Galicia always comes as a surprise to first-time visitors accustomed to Spain’s hotter, drier southern areas. It contains the smallest of Spain’s several areas of production; traditions here are Celtic and Christian with little Moorish influence. The cooler climate – with plenty of rain – has naturally encouraged the proliferation of white varieties in recent years. However, locals still champion their tart reds, which are an acquired taste.
The white wines of Galicia, on the other hand, are justly now revered for their exceptional freshness, delicacy, aromatics, and depth of flavor. The most famous of these wines is undoubtedly Albariño from the Rias Baixas coastal region of western Galicia. But, other regions have also found fame in recent years, and one area, in particular, is currently the flavor of the month for its extremely fine, long-lived whites – Welcome to Valdeorras!
"Valley of Gold"
Today, the Valdeorras region is steadily earning a reputation as one of the most exciting places to search for quality white wine in Spain. It is located inland, approximately 90 miles from the coast on the banks of the River Sil in south-eastern Galicia. The name translates into “Valley of Gold” and according to historians; this corner of the Ourense province may well have been where the first grapes were planted in Galicia by the Romans. However, wine production here remained a largely anonymous activity, until recently. This damp, green corner of Spain was traditionally very poor and virtually ignored by the rest of the country throughout the centuries. This, and the region’s physical isolation meant that it was not until the late 90s that the stupendous wines of Valdeorras found any market outside of Galicia and Spain – the area was awarded a D.O in 1977.
After phylloxera struck Galicia in the 19th century, the Palomino and Alicante Bouschet grapes were planted following the vineyard devastation, producing fresh, light but un-remarkable wines. Thankfully, in the 1970s local growers began experimenting with the almost forgotten native Godello variety, on which the region’s fame is now largely based. Although red wines are also produced here – from the remaining plantings of Alicante Bouschet and Grenache – modern production of white wines from Godello generate the real interest in the outside world. The volumes released, however, are minuscule and most growers make only a few hundred cases of wine a year from a few hectares of vines. There are currently about 1,400 hectares under vine, tended to by 43 different producers.
Like the wines, the landscape and terroir of Valdeorras are exceptional: vineyards line the slopes along the banks of the river Sil, on well-drained, alluvial soils. The beautiful expanse of the region is unlike any other in Spain, lush green pastures are punctuated by gently rolling hills, although this comes at the price of extremely high average rainfall! The climate is typical of northern Spain: Atlantic influenced, moderated by the Sil valley micro-climate. Crucially, this valley region typically enjoys higher average temperatures and less rain during the relatively short Galician summer, ensuring that Godello is usually fully ripened by the harvest.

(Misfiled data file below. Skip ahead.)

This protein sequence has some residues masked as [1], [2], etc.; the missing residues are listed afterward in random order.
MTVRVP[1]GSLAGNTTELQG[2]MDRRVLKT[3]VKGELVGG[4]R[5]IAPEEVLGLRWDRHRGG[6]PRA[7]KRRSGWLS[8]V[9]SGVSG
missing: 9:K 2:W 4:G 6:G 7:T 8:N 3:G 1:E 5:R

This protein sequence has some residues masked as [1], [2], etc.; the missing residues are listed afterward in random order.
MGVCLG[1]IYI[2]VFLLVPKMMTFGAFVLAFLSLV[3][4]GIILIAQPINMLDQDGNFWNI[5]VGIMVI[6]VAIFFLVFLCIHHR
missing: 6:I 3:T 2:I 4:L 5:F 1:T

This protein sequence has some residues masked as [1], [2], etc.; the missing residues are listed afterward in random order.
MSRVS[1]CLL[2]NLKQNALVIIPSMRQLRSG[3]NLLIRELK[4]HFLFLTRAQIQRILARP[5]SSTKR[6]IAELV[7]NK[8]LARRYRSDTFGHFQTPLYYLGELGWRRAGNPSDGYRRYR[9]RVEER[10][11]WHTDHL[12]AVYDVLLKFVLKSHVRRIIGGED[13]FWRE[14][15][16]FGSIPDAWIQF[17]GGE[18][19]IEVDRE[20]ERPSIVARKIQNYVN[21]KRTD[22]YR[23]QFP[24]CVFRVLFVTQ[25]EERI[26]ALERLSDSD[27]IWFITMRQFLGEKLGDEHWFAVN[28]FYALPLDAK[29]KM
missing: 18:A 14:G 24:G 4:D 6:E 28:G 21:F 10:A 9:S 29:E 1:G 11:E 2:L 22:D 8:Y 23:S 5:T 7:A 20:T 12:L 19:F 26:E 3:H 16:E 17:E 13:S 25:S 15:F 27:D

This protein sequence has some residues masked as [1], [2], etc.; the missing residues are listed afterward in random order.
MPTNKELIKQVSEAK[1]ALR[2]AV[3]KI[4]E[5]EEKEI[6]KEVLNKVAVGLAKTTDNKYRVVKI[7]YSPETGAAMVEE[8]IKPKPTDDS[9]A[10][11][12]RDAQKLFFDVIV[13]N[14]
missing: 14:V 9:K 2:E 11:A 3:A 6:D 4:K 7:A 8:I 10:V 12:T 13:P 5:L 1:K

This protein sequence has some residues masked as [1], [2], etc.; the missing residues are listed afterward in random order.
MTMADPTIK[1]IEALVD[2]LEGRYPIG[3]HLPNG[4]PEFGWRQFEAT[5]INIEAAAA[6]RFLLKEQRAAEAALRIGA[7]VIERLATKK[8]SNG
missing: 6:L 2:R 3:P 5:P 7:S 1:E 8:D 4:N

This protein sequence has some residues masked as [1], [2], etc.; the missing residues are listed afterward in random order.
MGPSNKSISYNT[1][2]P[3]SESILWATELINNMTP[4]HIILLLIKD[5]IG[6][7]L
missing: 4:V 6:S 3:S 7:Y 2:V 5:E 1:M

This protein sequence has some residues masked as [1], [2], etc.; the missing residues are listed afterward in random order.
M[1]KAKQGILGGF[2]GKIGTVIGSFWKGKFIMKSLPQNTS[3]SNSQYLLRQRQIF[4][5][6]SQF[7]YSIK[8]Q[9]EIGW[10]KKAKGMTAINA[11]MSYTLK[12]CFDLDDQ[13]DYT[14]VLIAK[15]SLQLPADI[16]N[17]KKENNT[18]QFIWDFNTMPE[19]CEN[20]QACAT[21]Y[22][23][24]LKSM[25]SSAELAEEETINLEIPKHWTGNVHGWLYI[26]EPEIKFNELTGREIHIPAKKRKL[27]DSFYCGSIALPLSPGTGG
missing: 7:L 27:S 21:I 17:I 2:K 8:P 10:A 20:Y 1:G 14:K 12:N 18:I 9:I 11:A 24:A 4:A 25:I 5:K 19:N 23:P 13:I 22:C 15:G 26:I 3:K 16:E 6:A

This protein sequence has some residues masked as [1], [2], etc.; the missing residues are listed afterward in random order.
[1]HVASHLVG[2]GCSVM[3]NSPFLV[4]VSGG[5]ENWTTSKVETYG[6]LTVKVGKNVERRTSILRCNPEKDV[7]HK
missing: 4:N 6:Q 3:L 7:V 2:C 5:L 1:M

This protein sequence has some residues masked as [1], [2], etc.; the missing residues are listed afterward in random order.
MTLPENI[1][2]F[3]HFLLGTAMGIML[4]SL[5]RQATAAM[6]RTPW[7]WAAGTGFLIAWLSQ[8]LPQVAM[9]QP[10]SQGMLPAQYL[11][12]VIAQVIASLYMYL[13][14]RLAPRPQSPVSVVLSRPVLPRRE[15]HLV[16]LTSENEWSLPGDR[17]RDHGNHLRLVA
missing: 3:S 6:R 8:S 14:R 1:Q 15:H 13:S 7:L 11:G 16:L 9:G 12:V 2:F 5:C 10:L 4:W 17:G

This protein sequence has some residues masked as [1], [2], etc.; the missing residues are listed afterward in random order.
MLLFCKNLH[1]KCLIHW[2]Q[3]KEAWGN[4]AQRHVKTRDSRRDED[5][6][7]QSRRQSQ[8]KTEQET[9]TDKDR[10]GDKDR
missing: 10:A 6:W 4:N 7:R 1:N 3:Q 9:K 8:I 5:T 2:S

The resulting wine is stunning. Expect a complex, age-worthy white unlike nothing else in north-eastern Spain. Indeed, unlike the equally popular Albariño, which should generally be consumed soon after release, Godello’s Chardonnay like structure means that it responds well to barrel aging and short-term cellaring. At its best, the grape offers powerful spicy and green fruit aromas, soft tropical fruit and keen acidity. So in other words, an ideal wine to pair with the abundance of shellfish, freshwater and Atlantic fish that forms the standard Galician diet!
Critical attention and praise from notaries such as Jancis Robinson over the last few years have ensured that these wines have found a very willing clientele in discerning white drinkers across the world. In fact, growers can scarcely keep up with global demand and each year the number of hectares under vine increases. Of course, Valdeorras is not exclusively committed to Godello, although its commercial success as a region does reside with the variety. Small amounts of Palomino – the Sherry grape – remain, in addition to Spanish curiosities Valenciana and Lado. You are unlikely to see these fresh, grapey wines outside of Spain. The reds are equally as obscure; a smattering of local Mencia, Gran Negro and Grenache is planted, the best wines being produced from older Grenache plantations. But Spanish and international consumers and critics will continue to wax lyrical about the Godellos of Valdesil and Louro do Bolo, arguably some of the finest whites available in Spain today.